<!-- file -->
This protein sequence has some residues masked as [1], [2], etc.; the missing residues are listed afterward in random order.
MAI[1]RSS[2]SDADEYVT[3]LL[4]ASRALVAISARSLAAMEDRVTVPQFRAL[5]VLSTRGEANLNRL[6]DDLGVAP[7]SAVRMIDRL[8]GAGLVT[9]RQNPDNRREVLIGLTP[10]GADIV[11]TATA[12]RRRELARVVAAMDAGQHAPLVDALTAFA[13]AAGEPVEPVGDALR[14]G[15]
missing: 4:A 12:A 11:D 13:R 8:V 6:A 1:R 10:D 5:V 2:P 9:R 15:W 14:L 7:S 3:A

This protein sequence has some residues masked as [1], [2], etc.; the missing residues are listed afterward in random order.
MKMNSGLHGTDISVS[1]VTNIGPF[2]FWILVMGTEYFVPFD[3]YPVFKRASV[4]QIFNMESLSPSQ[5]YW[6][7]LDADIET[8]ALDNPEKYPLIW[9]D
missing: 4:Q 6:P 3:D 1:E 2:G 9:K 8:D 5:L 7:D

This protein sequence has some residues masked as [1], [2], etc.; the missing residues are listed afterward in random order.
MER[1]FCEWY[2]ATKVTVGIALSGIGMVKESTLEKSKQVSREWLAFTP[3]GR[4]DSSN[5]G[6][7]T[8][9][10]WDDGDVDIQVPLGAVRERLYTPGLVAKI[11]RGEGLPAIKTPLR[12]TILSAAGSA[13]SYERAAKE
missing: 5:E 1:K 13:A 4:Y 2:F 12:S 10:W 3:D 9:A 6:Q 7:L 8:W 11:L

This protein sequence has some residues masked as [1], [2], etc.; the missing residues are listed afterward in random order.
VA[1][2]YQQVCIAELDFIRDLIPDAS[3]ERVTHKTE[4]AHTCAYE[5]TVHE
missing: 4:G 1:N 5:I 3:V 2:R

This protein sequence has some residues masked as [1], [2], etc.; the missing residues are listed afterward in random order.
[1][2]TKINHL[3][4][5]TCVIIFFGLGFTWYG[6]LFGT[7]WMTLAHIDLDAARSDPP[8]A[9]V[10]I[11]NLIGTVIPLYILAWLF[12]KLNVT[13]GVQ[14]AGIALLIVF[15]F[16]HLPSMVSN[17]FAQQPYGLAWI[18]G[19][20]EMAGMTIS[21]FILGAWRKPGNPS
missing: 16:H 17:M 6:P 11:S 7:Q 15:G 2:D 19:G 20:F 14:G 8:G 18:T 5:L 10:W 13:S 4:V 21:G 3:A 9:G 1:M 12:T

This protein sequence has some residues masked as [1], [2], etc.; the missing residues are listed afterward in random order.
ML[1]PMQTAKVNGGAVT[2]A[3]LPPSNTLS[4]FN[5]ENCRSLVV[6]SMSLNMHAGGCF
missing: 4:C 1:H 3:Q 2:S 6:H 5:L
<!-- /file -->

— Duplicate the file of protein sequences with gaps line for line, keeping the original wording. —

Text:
This protein sequence has some residues masked as [1], [2], etc.; the missing residues are listed afterward in random order.
MAI[1]RSS[2]SDADEYVT[3]LL[4]ASRALVAISARSLAAMEDRVTVPQFRAL[5]VLSTRGEANLNRL[6]DDLGVAP[7]SAVRMIDRL[8]GAGLVT[9]RQNPDNRREVLIGLTP[10]GADIV[11]TATA[12]RRRELARVVAAMDAGQHAPLVDALTAFA[13]AAGEPVEPVGDALR[14]G[15]
missing: 4:A 12:A 11:D 13:R 8:V 6:A 1:R 10:D 5:V 2:P 9:R 15:W 14:L 7:S 3:A

This protein sequence has some residues masked as [1], [2], etc.; the missing residues are listed afterward in random order.
MKMNSGLHGTDISVS[1]VTNIGPF[2]FWILVMGTEYFVPFD[3]YPVFKRASV[4]QIFNMESLSPSQ[5]YW[6][7]LDADIET[8]ALDNPEKYPLIW[9]D
missing: 4:Q 6:P 3:D 1:E 2:G 9:K 8:D 5:L 7:D

This protein sequence has some residues masked as [1], [2], etc.; the missing residues are listed afterward in random order.
MER[1]FCEWY[2]ATKVTVGIALSGIGMVKESTLEKSKQVSREWLAFTP[3]GR[4]DSSN[5]G[6][7]T[8][9][10]WDDGDVDIQVPLGAVRERLYTPGLVAKI[11]RGEGLPAIKTPLR[12]TILSAAGSA[13]SYERAAKE
missing: 5:E 1:K 13:A 4:Y 2:F 12:S 10:W 3:D 9:A 6:Q 7:L 8:W 11:L

This protein sequence has some residues masked as [1], [2], etc.; the missing residues are listed afterward in random order.
VA[1][2]YQQVCIAELDFIRDLIPDAS[3]ERVTHKTE[4]AHTCAYE[5]TVHE
missing: 4:G 1:N 5:I 3:V 2:R

This protein sequence has some residues masked as [1], [2], etc.; the missing residues are listed afterward in random order.
[1][2]TKINHL[3][4][5]TCVIIFFGLGFTWYG[6]LFGT[7]WMTLAHIDLDAARSDPP[8]A[9]V[10]I[11]NLIGTVIPLYILAWLF[12]KLNVT[13]GVQ[14]AGIALLIVF[15]F[16]HLPSMVSN[17]FAQQPYGLAWI[18]G[19][20]EMAGMTIS[21]FILGAWRKPGNPS
missing: 16:H 17:M 6:P 11:S 7:Q 15:G 2:D 19:G 20:F 14:G 8:G 18:T 5:L 10:W 13:S 4:V 21:G 3:A 9:G 1:M 12:T

This protein sequence has some residues masked as [1], [2], etc.; the missing residues are listed afterward in random order.
ML[1]PMQTAKVNGGAVT[2]A[3]LPPSNTLS[4]FN[5]ENCRSLVV[6]SMSLNMHAGGCF
missing: 4:C 1:H 3:Q 2:S 6:H 5:L